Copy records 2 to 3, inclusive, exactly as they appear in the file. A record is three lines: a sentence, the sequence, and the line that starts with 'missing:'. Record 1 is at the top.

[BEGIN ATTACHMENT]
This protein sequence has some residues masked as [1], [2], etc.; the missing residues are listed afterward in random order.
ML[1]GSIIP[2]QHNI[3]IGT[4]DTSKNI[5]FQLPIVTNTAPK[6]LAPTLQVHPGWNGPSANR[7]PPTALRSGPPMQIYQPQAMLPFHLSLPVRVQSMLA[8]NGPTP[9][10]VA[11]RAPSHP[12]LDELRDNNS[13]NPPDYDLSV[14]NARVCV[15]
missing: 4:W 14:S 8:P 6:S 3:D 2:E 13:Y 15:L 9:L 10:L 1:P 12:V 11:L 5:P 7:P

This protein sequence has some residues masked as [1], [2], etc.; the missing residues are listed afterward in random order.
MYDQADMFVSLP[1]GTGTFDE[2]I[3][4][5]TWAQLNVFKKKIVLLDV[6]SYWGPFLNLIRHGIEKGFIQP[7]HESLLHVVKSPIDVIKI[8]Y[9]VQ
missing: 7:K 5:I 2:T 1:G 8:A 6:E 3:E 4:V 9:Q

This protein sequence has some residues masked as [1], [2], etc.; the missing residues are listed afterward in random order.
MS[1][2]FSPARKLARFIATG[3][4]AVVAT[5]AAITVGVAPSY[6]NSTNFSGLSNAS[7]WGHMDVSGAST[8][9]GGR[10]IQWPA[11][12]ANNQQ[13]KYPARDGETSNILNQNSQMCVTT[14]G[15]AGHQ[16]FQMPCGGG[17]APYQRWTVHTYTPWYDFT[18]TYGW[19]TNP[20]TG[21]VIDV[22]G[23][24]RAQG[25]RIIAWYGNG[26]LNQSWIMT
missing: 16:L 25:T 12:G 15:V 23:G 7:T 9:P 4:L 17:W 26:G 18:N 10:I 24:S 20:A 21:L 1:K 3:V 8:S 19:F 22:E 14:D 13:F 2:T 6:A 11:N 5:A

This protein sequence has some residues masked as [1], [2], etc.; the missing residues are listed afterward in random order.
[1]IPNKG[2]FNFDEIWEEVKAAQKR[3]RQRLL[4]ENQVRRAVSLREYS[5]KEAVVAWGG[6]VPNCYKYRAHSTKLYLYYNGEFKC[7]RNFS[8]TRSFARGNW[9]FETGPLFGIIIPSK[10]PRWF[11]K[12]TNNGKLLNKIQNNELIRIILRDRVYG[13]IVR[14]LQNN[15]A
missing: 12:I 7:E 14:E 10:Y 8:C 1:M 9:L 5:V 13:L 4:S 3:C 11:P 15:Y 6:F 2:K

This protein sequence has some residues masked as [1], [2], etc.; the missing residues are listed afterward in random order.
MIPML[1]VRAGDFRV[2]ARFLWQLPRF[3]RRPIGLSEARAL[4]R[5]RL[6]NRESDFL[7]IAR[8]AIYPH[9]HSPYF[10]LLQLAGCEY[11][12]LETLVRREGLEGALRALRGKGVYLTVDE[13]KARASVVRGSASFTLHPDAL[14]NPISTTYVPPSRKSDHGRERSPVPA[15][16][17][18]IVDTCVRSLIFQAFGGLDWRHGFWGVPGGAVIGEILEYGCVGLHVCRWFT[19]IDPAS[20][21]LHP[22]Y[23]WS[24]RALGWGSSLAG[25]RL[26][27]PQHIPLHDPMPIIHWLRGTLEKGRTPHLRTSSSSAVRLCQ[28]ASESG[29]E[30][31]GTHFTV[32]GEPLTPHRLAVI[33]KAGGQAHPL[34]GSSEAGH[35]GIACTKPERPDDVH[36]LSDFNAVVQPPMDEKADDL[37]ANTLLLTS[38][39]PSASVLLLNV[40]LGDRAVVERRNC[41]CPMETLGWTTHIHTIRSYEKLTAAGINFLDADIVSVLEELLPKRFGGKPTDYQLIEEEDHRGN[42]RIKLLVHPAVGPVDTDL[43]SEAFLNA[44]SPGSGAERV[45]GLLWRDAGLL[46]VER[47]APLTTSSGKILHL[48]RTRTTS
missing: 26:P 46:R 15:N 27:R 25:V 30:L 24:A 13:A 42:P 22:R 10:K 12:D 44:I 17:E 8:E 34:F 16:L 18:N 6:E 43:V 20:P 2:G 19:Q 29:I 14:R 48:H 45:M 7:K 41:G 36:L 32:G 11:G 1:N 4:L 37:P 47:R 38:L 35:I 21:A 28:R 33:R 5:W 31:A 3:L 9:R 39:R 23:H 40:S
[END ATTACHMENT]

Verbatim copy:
This protein sequence has some residues masked as [1], [2], etc.; the missing residues are listed afterward in random order.
MYDQADMFVSLP[1]GTGTFDE[2]I[3][4][5]TWAQLNVFKKKIVLLDV[6]SYWGPFLNLIRHGIEKGFIQP[7]HESLLHVVKSPIDVIKI[8]Y[9]VQ
missing: 7:K 5:I 2:T 1:G 8:A 6:E 3:E 4:V 9:Q

This protein sequence has some residues masked as [1], [2], etc.; the missing residues are listed afterward in random order.
MS[1][2]FSPARKLARFIATG[3][4]AVVAT[5]AAITVGVAPSY[6]NSTNFSGLSNAS[7]WGHMDVSGAST[8][9]GGR[10]IQWPA[11][12]ANNQQ[13]KYPARDGETSNILNQNSQMCVTT[14]G[15]AGHQ[16]FQMPCGGG[17]APYQRWTVHTYTPWYDFT[18]TYGW[19]TNP[20]TG[21]VIDV[22]G[23][24]RAQG[25]RIIAWYGNG[26]LNQSWIMT
missing: 16:L 25:T 12:G 15:V 23:G 7:T 9:P 4:L 17:W 26:G 18:N 10:I 24:S 20:A 21:L 1:K 3:V 8:S 19:F 22:E 14:D 13:F 2:T 6:A 11:N 5:A